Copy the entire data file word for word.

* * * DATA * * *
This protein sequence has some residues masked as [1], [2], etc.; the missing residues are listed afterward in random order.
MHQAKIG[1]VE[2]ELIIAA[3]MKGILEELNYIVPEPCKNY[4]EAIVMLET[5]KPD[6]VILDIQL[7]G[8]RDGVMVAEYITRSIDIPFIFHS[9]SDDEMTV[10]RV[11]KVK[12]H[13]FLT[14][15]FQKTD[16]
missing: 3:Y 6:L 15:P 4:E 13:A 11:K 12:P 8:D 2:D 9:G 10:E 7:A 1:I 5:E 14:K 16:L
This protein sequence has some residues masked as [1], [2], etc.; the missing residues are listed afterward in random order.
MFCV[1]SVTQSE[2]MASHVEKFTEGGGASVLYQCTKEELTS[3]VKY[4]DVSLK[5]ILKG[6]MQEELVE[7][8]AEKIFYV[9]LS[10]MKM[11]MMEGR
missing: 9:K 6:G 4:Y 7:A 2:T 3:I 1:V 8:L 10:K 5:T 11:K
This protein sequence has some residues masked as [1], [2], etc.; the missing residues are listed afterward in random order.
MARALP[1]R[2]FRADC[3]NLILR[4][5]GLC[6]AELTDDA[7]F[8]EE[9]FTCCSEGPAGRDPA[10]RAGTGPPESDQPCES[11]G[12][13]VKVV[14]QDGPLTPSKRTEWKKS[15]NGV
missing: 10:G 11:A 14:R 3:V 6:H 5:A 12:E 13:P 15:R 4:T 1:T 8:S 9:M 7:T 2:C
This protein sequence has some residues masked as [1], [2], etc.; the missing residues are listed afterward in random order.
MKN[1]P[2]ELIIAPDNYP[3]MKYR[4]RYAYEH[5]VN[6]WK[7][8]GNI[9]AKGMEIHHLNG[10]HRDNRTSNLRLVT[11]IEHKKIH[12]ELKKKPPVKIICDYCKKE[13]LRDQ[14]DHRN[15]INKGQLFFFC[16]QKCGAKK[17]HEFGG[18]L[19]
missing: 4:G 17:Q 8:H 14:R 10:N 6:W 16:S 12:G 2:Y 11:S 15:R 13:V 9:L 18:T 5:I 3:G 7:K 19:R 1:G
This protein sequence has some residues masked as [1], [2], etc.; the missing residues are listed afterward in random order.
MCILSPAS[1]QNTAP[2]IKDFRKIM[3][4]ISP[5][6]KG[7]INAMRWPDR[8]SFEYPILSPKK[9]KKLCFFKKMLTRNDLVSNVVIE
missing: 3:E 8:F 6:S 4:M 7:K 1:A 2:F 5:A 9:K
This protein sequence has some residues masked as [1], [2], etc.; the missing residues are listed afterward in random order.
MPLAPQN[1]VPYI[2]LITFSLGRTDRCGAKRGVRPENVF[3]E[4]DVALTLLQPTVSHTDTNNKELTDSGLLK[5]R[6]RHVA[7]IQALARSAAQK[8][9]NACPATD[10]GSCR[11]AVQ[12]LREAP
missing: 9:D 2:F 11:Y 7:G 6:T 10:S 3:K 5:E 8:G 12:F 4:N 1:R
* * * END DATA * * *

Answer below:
This protein sequence has some residues masked as [1], [2], etc.; the missing residues are listed afterward in random order.
MHQAKIG[1]VE[2]ELIIAA[3]MKGILEELNYIVPEPCKNY[4]EAIVMLET[5]KPD[6]VILDIQL[7]G[8]RDGVMVAEYITRSIDIPFIFHS[9]SDDEMTV[10]RV[11]KVK[12]H[13]FLT[14][15]FQKTD[16]
missing: 3:Y 6:L 15:P 4:E 13:A 11:K 12:P 8:D 2:D 9:G 10:E 7:A 1:I 5:E 14:K 16:L
This protein sequence has some residues masked as [1], [2], etc.; the missing residues are listed afterward in random order.
MFCV[1]SVTQSE[2]MASHVEKFTEGGGASVLYQCTKEELTS[3]VKY[4]DVSLK[5]ILKG[6]MQEELVE[7][8]AEKIFYV[9]LS[10]MKM[11]MMEGR
missing: 9:K 6:G 4:Y 7:A 2:T 3:I 1:V 8:L 10:K 5:T 11:K
This protein sequence has some residues masked as [1], [2], etc.; the missing residues are listed afterward in random order.
MARALP[1]R[2]FRADC[3]NLILR[4][5]GLC[6]AELTDDA[7]F[8]EE[9]FTCCSEGPAGRDPA[10]RAGTGPPESDQPCES[11]G[12][13]VKVV[14]QDGPLTPSKRTEWKKS[15]NGV
missing: 10:G 11:A 14:R 3:V 6:H 5:A 12:E 13:P 15:R 4:T 1:T 8:S 9:M 7:T 2:C
This protein sequence has some residues masked as [1], [2], etc.; the missing residues are listed afterward in random order.
MKN[1]P[2]ELIIAPDNYP[3]MKYR[4]RYAYEH[5]VN[6]WK[7][8]GNI[9]AKGMEIHHLNG[10]HRDNRTSNLRLVT[11]IEHKKIH[12]ELKKKPPVKIICDYCKKE[13]LRDQ[14]DHRN[15]INKGQLFFFC[16]QKCGAKK[17]HEFGG[18]L[19]
missing: 4:G 17:Q 8:H 14:R 10:N 6:W 16:S 12:G 2:Y 11:S 15:R 13:V 9:L 18:T 5:I 3:G 7:K 19:R 1:G
This protein sequence has some residues masked as [1], [2], etc.; the missing residues are listed afterward in random order.
MCILSPAS[1]QNTAP[2]IKDFRKIM[3][4]ISP[5][6]KG[7]INAMRWPDR[8]SFEYPILSPKK[9]KKLCFFKKMLTRNDLVSNVVIE
missing: 3:E 8:F 6:S 4:M 7:K 1:A 2:F 5:A 9:K
This protein sequence has some residues masked as [1], [2], etc.; the missing residues are listed afterward in random order.
MPLAPQN[1]VPYI[2]LITFSLGRTDRCGAKRGVRPENVF[3]E[4]DVALTLLQPTVSHTDTNNKELTDSGLLK[5]R[6]RHVA[7]IQALARSAAQK[8][9]NACPATD[10]GSCR[11]AVQ[12]LREAP
missing: 9:D 2:F 11:Y 7:G 6:T 10:S 3:K 5:E 8:G 12:F 4:N 1:R